Mold is everywhere – it’s in the food we eat, the air we breathe, and on almost every surface we touch – and most types of mold are relatively harmless. But one particular type of mold, Toxic Black Mold, has been identified as a dangerous strain. Exposure to this variety of mold can lead to Toxic Mold Syndrome, a cluster of symptoms that affect mental as well as physical health.
What is Toxic Mold Syndrome?
Toxic black mold produces neurotoxins – chemicals that damage neurons in the brain and impair a person’s mental ability. Exposure to these neurotoxins can cause symptoms such as:
- muscle pain, cramps, burning, unusual shooting (ice pick-like) pains
- fatigue, weakness, flu-like symptoms, fever, chills
- shortness of breath, cough
- abdominal pain, diarrhea
- chronic sinusitis, sore throat
- burning eyes, red eyes, sensitivity to light
- difficulty with thought processes, anxiety, memory loss, loss of concentration, confusion, disorientation, “brain fog”
- dizziness, balance problems
- metallic taste in mouth
- numbness and tingling
- night sweats
- temperature regulation problems
- excessive thirst and urination
- excessive menstrual bleeding
- flushed face
- chest pains
- kidney disease
In rare, but extreme cases, Toxic Mold Syndrome has even been linked to death!
Toxic Black Mold grows naturally in our environment, usually out of doors. But when conditions are right – dark, warm, and humid – it will thrive indoors because the cellulose contained in many building materials is an excellent source of food.
Since Toxic Black Mold cleanup can dangerous and costly, it should only be done by professionals. However, with a few simple preventive measures, you can save yourself and your family a lot of headaches (both literally and figuratively).
How Can You Prevent Toxic Mold Syndrome? Follow These 5 Tips!
Keeping your family safe from Toxic Black Mold isn’t difficult; it’s a matter of making your home inhospitable to molds of any type. Here are 5 ways you can accomplish that:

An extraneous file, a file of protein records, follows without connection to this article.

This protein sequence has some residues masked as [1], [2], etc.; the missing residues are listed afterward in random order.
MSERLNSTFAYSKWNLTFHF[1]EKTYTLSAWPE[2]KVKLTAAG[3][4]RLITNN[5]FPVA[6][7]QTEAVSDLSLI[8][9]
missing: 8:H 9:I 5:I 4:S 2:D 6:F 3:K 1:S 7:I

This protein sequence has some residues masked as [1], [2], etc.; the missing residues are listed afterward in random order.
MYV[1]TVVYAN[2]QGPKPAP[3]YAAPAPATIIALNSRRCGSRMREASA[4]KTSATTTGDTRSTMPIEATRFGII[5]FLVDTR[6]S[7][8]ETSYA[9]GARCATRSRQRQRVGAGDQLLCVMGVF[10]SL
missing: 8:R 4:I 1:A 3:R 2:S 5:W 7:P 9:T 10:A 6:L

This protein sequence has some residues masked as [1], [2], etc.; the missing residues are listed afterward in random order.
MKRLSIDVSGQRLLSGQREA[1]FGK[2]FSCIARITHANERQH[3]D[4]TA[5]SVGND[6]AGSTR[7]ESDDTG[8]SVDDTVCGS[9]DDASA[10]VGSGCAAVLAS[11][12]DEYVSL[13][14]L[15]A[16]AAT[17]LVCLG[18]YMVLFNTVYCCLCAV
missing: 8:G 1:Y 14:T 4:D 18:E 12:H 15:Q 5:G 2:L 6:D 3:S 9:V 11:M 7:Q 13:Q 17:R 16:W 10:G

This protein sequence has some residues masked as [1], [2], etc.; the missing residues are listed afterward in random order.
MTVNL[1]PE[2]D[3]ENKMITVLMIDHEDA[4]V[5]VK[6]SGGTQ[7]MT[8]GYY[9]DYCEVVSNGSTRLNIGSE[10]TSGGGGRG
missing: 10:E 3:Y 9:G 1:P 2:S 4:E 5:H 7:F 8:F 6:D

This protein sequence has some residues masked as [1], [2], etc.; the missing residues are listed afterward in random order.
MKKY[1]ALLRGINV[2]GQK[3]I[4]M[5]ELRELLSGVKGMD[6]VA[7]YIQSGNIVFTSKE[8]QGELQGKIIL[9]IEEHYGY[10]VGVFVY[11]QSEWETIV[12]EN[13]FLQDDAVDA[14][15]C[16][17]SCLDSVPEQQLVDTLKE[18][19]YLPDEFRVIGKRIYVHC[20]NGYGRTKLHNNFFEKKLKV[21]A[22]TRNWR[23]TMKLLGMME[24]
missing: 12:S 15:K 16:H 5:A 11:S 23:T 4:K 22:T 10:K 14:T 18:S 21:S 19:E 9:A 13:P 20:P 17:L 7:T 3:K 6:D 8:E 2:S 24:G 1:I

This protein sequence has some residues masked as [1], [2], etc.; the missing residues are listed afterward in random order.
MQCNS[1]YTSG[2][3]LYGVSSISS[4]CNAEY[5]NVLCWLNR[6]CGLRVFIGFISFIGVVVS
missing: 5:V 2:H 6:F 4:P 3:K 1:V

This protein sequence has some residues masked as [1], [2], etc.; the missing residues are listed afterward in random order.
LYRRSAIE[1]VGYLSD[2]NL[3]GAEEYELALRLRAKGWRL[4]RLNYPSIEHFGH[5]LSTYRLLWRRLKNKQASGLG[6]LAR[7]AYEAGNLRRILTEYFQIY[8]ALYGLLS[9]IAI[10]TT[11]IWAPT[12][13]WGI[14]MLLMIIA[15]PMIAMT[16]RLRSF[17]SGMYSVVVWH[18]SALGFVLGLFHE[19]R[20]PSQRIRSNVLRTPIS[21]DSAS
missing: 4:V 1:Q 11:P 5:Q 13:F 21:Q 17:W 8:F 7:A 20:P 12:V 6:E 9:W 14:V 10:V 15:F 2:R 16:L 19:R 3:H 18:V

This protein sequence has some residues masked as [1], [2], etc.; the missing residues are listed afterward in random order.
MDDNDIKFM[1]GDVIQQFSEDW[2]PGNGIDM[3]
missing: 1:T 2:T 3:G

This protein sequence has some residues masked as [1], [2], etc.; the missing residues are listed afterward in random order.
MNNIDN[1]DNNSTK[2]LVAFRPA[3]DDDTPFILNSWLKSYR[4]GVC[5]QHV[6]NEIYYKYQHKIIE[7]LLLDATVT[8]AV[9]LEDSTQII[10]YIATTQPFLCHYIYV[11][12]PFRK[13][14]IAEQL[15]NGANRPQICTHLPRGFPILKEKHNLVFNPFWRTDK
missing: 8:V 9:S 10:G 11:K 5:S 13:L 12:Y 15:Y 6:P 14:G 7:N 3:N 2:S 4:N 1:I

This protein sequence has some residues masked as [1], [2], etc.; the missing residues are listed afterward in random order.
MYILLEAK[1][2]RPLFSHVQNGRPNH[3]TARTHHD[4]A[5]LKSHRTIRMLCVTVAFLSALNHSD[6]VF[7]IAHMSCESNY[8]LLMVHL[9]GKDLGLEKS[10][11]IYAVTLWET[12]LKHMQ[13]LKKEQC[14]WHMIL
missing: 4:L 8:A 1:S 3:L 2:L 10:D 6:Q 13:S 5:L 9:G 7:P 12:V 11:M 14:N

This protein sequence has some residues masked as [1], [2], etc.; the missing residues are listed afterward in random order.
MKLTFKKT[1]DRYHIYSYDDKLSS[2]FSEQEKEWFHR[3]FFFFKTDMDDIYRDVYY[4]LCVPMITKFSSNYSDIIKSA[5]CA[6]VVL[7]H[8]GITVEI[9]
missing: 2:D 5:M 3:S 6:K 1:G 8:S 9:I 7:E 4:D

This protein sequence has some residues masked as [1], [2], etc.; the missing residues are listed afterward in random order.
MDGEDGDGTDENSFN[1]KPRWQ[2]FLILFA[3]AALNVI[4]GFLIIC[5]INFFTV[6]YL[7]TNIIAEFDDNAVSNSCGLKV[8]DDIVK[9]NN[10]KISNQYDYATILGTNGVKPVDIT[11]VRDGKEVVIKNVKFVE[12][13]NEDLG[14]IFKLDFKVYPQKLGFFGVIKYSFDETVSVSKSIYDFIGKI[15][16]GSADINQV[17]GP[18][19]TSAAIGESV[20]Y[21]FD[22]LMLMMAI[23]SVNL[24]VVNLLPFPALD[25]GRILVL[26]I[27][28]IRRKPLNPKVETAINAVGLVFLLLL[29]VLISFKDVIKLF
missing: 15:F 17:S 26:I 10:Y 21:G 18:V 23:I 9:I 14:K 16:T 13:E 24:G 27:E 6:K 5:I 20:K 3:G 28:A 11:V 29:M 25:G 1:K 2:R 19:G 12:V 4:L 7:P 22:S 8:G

Check water pipes for leakage and sweating on a regular basis.
Sweating pipes can be easily eliminated with an inexpensive insulation kit available at most hardware stores. If you’re remodeling rooms that need a water exchange, make sure that pipes are wrapped in insulation and that there is absolutely no leakage before the wall is sealed. Consider wrapping basement pipes, as well; sweaty basement pipes are easily overlooked, making them a frequent contributor to mold growth.
Monitor indoor humidity levels.
If areas of your house tend to be humid – particularly in the basement – keep an eye on the humidity levels. Mold likes to grow in humidity levels above 60%. If you don’t have a thermostat with a humidity gauge, you can purchase an inexpensive one for about $30. In rooms with high humidity levels, add a dehumidifier to help keep them comfortable and mold free.
Check the attic on regular intervals, especially during the damp months.
Although mold cannot eat attic insulation, it loves the backing attached to it. Check for signs of moisture and keep the air in the attic circulating to prevent mold from taking up residence. Use a flashlight to look for signs of moisture. If your attic seems more humid than it should be, install an attic fan.
Look outside the house, too.
Piles of leaves, trees and shrubs, and other landscaping around the home can harbor black mold. Check these areas on a regular basis and remove any accumulated organic debris. While you’re there, you can multitask and check your foundation for cracks and settling.
Don’t forget your roof.
After a bad storm or high winds, take out a pair of binoculars and scan your roof for loose shingles. When shingles become loose, it’s easy for moisture to get in and set the stage for mold growth. Repair any loose shingles as soon as possible.
Concerned About Mold in Your House?
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